Christopher Serju, Gleaner Writer
BOSCOBEL, St Mary:IT CAN accommodate at least six international aircraft with a maximum wingspan of 55 feet and a maximum length of 65 feet, as well as three small aircraft all at the same time, as a result of a $300-million upgrade. However, nothing prepared the staff at the Ian Fleming International Airport in St Mary for the group of senior citizens from Alexandria, St Ann, who descended on the facility some time last year.
"We thought they were on a tour and just passing through, but they came from there just to come to the airport. They asked us if they could put out their lunch, and so we put out the chairs and they had lunch and it was an outing for them," related Claudial Sydial, administrative coordinator/marketing officer.
This is in keeping with the growing popularity of the facility located just outside of Oracabessa and formerly known as the Boscobel Aerodrome in the wake of its rebirth and reopening on January 12, 2011. The anticipated wave of international clients is growing but the popularity of the airport with locals seems to have caught the operators off guard. The number of requests for tours from professional groups, including travel writers, schools and other organisations, is one the rise.
Sydial thinks it has to do with the fascination of having an international airport in a rural area, and this was confirmed by Sherice Irving, one of the teachers on a field trip with students from the Port Antonio Infant School. She explained the rationale for the trip: "As part of our curriculum we are doing transportation, the different ways of travelling, and we are focusing now on air transportation."
Questioned as to the reason for bypassing the Ken Jones Aerodrome located in Portland, where the school is located, Irving answers with one word loaded with attitude which says it all - "International".
They had, in fact, checked with the Norman Manley International Airport and were given a June date, but that would have thrown the curriculum out of whack. So just how well did the trip go over with students and teachers?
Irving was emphatic: "Very good because we even get more than we expected, the firemen. One group saw a plane coming in and both groups saw it take off. The firemen, immigration, customs - they got all that in one lesson, so it was good."
Meanwhile, plans are in the making for expanding the runway by 500 feet to facilitate larger aircraft. Sydial tells why: "Sometimes it's not just that they can't land. They could land but when it comes to take-off there is a thing we call the maximum take-off weight that require the plane to have a certain distance available to facilitate take-off. If they are lifting with a full load of passengers and baggage, plus fuel, which is a major contributor to overall weight, then that extra distance can make a difference."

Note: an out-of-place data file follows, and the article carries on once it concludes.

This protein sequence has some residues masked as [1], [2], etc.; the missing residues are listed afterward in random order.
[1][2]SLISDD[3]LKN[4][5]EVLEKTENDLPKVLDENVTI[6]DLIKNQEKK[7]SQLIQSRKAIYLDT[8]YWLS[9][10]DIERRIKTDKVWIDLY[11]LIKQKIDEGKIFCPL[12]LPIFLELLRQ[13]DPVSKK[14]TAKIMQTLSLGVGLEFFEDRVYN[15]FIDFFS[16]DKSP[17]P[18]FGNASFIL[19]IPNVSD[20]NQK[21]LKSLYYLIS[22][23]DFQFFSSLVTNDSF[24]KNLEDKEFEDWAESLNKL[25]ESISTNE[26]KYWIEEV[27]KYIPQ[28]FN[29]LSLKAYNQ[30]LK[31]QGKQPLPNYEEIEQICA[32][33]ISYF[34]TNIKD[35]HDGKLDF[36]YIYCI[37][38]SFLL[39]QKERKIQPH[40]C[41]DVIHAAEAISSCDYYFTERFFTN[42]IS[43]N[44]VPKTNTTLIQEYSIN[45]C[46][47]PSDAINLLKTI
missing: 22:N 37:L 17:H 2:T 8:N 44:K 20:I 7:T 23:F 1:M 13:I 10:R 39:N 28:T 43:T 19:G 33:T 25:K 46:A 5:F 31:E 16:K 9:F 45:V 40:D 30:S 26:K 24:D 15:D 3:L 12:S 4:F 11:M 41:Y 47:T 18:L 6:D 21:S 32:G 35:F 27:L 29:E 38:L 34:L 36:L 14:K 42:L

This is in sync with the desire to grab a bigger slice of the private, corporate and even some commercial business, according to Sydial.
"We get our continuous stream of local aircraft that come in daily and have definitely seen an increase in our international flights. It's seasonal and maybe this week we have just one international flight, then come next week you see where we have back-to-back flights coming in and going out. So we're pushing for marketing to do more things."
Visiting air shows abroad is just one of the networking strategies that paid off in January with the arrival of eight private planes from the TBM Aircraft which was celebrating its centenary. The spin-off business for the people from the area, in terms of those who provide accommodation, food and entertainment for these visitors, is also another major economic contribution.
Things are set to get better with the opening of a branch of the Caribbean Aviation Training Centre which operates out of Tinson Pen, set for this year. This follows on the success of a one-month flight course for children between nine and 16 which was held last year.
So the way things are looking, the sky is the limit for the Ian Fleming International Airport.